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Redistricting task force must approve a final draft map on April 21, city attorney says

Attendees of a press conference in Kapwa Gardens in SoMa discuss the proposed redistricting map drafts on March 31, 2022. | Camille Cohen

After a blown deadline sent the city’s redistricting process into legal limbo, the San Francisco City Attorney on Tuesday issued a memo outlining what steps the Redistricting Task Force must take, and emphasized that there is no further room for delay.

The task force’s decision to bypass an April 15 deadline established in the city charter opened up the risk of litigation, wrote deputy city attorneys Andrew Shen, Gus Gilbert and Ana Flores in a memo to the task force, the Elections Commission and Mayor London Breed. But with district elections coming up this year, the task force also can’t afford to drag its feet any longer on approving a final map.

The task force scheduled another meeting for April 21, and two subsequent meetings are tentatively planned for April 25 and 28, although they are not yet listed on its website.

Under that meeting schedule, “the RDTF has sufficient time to complete its task of redrawing district lines. But there is no cushion in this schedule for any further delays,” said the memo. 

Citing an operational deadline of May 2, the date the Elections Department needs the map to prepare for the next election, the city attorneys wrote that the task force must adopt a final draft map at the April 21 meeting, whether it be the so-called “blowup map” that resurfaced at a dramatic April 14 meeting or some other draft. 

“We’ve come close before, and 90% of our decisions have been done with unanimous consent,” said task force member Lily Ho. “This is about population, not politics—and if the racist rhetoric can be left at the door, we can get it done.”

Over a number of long meetings that stretched into the wee hours, the city’s redistricting debates frequently grew heated, marked by reports of insulting and racist language, allegations of political meddling and fury over what some groups saw as a lack of attention to community feedback.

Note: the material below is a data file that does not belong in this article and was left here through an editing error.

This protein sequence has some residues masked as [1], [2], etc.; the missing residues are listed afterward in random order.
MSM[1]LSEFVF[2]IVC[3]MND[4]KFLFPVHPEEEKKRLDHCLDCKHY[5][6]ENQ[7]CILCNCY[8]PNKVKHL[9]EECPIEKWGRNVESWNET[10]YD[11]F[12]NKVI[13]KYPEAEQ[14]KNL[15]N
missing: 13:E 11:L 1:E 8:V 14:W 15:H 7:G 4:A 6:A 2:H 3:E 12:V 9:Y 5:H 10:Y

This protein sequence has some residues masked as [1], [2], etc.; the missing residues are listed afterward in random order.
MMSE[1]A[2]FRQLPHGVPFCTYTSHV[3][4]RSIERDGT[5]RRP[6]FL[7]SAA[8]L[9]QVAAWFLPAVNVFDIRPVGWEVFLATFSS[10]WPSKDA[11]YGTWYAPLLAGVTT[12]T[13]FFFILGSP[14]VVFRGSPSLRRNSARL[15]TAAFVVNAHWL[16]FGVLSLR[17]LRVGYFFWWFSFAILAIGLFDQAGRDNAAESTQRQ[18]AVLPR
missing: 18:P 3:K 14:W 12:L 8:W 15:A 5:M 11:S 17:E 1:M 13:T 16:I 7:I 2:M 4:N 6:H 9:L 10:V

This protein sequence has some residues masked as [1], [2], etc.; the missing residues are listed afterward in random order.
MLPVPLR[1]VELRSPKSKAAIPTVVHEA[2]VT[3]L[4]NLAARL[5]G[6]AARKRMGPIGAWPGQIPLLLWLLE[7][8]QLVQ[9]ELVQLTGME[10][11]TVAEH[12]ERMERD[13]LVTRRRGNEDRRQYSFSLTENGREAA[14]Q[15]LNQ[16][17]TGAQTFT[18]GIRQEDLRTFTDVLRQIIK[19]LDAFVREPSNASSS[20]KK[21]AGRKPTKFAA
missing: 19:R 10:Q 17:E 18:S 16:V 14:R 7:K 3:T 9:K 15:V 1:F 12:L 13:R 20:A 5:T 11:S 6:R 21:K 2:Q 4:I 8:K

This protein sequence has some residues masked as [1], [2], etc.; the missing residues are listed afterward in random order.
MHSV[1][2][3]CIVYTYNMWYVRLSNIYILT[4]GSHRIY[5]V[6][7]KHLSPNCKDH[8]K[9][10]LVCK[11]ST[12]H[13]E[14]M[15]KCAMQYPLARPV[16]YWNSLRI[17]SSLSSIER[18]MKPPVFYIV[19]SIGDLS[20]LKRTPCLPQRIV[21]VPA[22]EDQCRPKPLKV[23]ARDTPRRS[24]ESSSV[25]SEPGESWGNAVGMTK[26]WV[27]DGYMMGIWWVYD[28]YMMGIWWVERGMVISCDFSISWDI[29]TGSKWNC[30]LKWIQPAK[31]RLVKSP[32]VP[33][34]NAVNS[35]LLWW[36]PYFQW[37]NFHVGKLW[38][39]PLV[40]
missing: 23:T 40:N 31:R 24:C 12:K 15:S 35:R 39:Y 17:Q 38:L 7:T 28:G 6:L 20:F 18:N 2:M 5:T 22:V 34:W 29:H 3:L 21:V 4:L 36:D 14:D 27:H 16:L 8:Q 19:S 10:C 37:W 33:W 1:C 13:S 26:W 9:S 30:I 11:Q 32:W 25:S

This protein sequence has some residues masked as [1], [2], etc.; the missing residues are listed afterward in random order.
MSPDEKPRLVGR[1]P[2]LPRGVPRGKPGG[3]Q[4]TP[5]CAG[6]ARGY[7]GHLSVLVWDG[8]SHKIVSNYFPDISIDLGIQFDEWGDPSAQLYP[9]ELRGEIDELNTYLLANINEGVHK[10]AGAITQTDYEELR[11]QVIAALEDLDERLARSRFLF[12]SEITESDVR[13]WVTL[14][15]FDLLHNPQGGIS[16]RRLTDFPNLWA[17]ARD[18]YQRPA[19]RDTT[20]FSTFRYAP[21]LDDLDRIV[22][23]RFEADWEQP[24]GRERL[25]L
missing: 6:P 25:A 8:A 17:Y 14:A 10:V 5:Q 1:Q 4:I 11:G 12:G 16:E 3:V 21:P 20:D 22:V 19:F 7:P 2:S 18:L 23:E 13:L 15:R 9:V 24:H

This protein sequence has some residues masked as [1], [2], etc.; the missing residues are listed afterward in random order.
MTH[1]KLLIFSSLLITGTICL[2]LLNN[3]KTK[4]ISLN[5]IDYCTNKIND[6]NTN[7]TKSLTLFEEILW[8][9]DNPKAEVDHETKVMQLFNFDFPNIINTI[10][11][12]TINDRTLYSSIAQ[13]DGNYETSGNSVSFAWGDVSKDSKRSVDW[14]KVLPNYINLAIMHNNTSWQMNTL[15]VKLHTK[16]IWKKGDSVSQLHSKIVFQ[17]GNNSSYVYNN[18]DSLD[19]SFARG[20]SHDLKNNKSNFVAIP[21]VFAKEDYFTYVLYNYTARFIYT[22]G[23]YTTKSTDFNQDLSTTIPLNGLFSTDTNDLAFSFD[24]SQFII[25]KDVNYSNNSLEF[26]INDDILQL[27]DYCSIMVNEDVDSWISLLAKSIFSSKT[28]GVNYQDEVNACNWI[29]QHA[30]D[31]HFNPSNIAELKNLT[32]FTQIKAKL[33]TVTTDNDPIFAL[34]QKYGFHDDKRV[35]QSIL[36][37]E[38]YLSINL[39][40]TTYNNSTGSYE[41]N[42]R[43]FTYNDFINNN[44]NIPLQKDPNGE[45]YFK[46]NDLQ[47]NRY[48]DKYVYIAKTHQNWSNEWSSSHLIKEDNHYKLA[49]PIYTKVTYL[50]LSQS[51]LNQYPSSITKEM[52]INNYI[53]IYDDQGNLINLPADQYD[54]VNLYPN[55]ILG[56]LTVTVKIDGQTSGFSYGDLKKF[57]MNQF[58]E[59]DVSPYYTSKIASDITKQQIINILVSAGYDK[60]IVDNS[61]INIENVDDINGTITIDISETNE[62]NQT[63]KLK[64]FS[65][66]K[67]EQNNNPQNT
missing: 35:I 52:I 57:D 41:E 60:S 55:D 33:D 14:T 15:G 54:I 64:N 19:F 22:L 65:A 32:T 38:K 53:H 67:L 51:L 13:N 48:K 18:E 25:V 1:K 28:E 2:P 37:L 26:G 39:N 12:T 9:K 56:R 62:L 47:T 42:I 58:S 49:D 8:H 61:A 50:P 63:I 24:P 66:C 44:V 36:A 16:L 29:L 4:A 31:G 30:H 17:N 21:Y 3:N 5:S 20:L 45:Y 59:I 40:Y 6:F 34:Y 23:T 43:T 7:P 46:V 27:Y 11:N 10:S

After a draft map has been approved, state election law requires two additional hearings before its adoption as a final map. That means that after the April 21 meeting, the task force can only make minor or technical changes over its next two meetings before approving a final map.  

“I am confident we’ll be able to do that,” Rev. Arnold Townsend, chair of the task force, told The Standard in a text message.

Also on Tuesday, three plaintiffs filed a lawsuit in SF Superior Court naming the redistricting task force and John Arntz, San Francisco’s Director of Elections. The complaint cited the missed April 15 deadline and asked the court to call a hearing and adopt a final map.

Plaintiff Todd David blasted the “ridiculous” politicization of this year’s redistricting process, saying: “The only reason we are in this position is because of political bullying.” But, David added, if the task force comes back with a legally compliant map on the timeline the city attorneys outlined, he doesn’t plan on taking any further legal action.

“We continue to advise the Redistricting Task Force so that it can complete its work by May 2 in order to meet the Department of Elections operational deadline for November 2022 supervisorial elections. When we are served with the lawsuit, we will review it and respond appropriately,” said Jen Kwart, a spokesperson for the city attorney’s office, in an email.

Annie Gaus can be reached at